Sunday, April 05, 2015

'It all comes down to a tomb' (Easter homily)

After all our Lent, with penance and fasting,
after all of Holy Week, after all those readings,
it all comes down to a tomb.

This part of the Church’s year we call the “triduum”—“three days.” 
But it would be more helpful to understand them as three nights.

Thursday evening: the Lord Jesus and his Apostles 
celebrate the last Passover supper before his death; 
but it is also the first of the New Passover, 
which is what we celebrate as Christians – 
every year, every Sunday, and at every daily Mass.

Thursday night he and his friends prayed in the garden; 
Many of us prayed through the night in this church.

Sometime in the night he was betrayed and arrested. 
In the morning he is brought before Pilate. 
He is beaten savagely and then carries the cross to Golgotha.

It was about noon when they nailed him to the cross, 
and it was about three when he died. 
Because there were so many pilgrims in Jerusalem for Passover, 
it’s very likely many celebrated Passover the night before, 
as Jesus and the Apostles did. 
The Gospel of John makes clear that as our Lord was being crucified, 
the chief priests were preparing for their Passover.

When Jesus died on the cross at 3 pm, 
do you know what was happening nearby at the temple? 
The lambs for Passover were being slain. 
That’s when Jesus cried out: “It is finished!”

And so his death came at the time of the evening sacrifice. 
That’s the second evening.

They hurried to take his body from the cross, 
and lay it in the tomb, before night fell. 
Then it was the Sabbath. 
And after the night fell again, on Saturday, 
the Sabbath had ended. The third night.

Sometime in the dark, before dawn, is when Jesus rose from the dead. 
Mary Magdalene and the other women came early in the morning. 
The sense of the Scriptures seems to be 
that they arrived just as darkness was giving way to the morning.

Now, you have to look at all the Gospels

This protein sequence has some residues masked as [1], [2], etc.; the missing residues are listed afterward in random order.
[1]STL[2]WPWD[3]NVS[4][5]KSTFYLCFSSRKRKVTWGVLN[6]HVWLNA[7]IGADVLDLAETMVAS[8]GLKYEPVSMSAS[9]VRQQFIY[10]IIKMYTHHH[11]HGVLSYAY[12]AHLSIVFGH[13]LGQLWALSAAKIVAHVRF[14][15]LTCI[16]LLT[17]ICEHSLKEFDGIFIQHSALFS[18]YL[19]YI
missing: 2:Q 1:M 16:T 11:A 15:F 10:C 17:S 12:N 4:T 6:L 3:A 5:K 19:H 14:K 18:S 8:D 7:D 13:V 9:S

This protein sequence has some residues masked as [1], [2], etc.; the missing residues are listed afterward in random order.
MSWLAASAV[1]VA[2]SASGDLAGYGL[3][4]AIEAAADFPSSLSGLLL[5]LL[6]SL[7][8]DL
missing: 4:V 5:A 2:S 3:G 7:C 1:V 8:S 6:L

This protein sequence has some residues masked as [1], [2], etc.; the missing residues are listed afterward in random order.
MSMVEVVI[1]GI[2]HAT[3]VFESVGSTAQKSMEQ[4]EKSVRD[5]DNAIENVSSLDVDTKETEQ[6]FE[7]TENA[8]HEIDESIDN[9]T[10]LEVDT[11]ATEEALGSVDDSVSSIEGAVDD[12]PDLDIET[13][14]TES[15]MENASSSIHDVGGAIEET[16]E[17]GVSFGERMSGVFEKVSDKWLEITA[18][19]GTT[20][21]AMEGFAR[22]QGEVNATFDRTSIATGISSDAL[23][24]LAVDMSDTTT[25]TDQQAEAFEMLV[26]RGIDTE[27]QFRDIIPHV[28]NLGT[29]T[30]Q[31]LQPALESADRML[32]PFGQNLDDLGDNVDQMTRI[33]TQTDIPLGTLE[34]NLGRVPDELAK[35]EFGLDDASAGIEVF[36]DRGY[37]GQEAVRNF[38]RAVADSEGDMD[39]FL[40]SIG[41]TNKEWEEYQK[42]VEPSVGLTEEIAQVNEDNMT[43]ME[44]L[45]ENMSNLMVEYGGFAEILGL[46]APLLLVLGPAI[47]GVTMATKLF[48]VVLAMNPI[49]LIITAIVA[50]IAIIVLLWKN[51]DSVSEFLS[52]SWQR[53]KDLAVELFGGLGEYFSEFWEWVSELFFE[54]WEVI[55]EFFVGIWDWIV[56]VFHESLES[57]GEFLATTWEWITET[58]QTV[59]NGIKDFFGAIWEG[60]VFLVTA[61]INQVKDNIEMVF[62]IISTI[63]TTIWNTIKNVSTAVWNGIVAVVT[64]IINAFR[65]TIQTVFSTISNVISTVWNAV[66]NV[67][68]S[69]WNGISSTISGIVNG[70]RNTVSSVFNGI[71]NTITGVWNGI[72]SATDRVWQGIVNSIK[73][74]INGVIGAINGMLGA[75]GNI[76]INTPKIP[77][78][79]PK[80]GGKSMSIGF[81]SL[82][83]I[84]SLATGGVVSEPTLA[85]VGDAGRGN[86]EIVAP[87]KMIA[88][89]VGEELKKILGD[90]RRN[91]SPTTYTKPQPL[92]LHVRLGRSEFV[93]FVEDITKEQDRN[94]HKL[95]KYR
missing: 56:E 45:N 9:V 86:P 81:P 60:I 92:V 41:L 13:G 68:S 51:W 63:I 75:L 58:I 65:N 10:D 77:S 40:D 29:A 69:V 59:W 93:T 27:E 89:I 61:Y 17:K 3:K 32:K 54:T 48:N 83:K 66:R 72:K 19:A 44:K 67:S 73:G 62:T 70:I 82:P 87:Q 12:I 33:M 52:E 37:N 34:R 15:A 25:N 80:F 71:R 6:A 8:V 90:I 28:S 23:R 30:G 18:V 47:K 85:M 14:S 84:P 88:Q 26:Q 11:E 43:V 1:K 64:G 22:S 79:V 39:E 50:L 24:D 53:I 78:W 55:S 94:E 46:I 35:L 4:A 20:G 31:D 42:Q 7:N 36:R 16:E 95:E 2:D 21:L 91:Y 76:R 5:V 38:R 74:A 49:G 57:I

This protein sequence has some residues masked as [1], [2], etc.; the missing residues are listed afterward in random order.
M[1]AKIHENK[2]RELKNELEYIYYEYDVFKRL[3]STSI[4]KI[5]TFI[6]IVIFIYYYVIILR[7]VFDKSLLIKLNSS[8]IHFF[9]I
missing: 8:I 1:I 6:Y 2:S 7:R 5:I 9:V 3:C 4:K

to get all the details I will share with you. 

After Jesus died, his enemies demanded 
a guard be posted at the tomb, and Pilate granted it. 
When the resurrection happened, the earth shook, 
the stone was rolled aside, and the guards, witnessing this, 
were badly frightened and ran away. 
The chief priests bribed them to say that they had been asleep.

When Peter and John arrived later, 
after hearing the account of the women, 
but not fully believing them. 
When Peter and John entered the tomb, 
they saw only the linen cloth that had covered the Lord’s body. 
Now, this is a very important detail that many people don’t notice. 

If, as the guards claimed, the disciples came and stole the body, 
who would take time to unwrap it? 

Also, remember that when Jesus died, myrrh and aloes 
were used to anoint his body. 
In other words, the burial cloths would have been very stiff.

Do you know what Peter and John saw? 
They saw the burial cloths, still there, in the right position – 
but empty! When Jesus rose from the dead, 
he left them behind, just as they were!

Now, here’s why that detail is important.
If someone made up the story of the resurrection, why include that?
Who would even think of it?

You may wonder how we know these things.
We know them because people saw the empty tomb. 
Many more saw and heard Jesus after he rose from the dead, 
including all the Apostles. 
Thomas, as we know, was absent 
the first time the Lord came to his Apostles, and he was skeptical. 
Jesus came back the next week, and said: touch my hands and my side.

These witnesses began to tell their stories right away. 
They began within a matter of weeks. 
They were arrested, beaten; 
the Apostle James was killed right away, as were others. 
They were so convinced he rose, 
that they were willing to give their lives, 
even die terrible deaths themselves, 
rather than deny what they saw.

If Peter lied, if Paul lied, if the other Apostles lied, why? 
What did they gain?

In the end, it all comes down to a choice: do you believe?

In a few minutes, I’m going to ask ___ here that question. 
He’s been preparing for this night, 
for his baptism and his confirmation and his first holy communion. 
But before you are baptized, ____, I will ask you, in several questions, 
whether you believe this happened – 
do you believe Jesus died and rose, and lives forever?

I know that you do – that’s why you are here.

In the Apostles’ time, it was very dangerous 
to say “yes, I believe in Jesus.” 
In many places in our world, it is just as dangerous. 
In Kenya, terrorists invade a college, and ask people: are you Christian? 
And if they said yes, they killed them. 
In Libya, in Iraq, in Syria, and many other places, 
people are dying just as the Apostles did.

In our country, it is becoming costly to follow Jesus. 
You may be called a bigot; you may have your business taken from you. 
You may lose your job. 

So it’s a very important question, do you believe? 
It’s actually the most important question.

It all comes down to that tomb.


Jennifer said...

It does all come down to that empty tomb. I will keep believing and publicly professing my beliefs. No matter the cost. Thank you for your priestly example. :)

Jenny said...

It does all come down to that tomb. Thank you for this!!

rcg said...

I think many more believe it than we think. But they want to understand it and deny it based on their human limits. We see Grace and forgiveness and won't accept it except on our own terms and lose everything.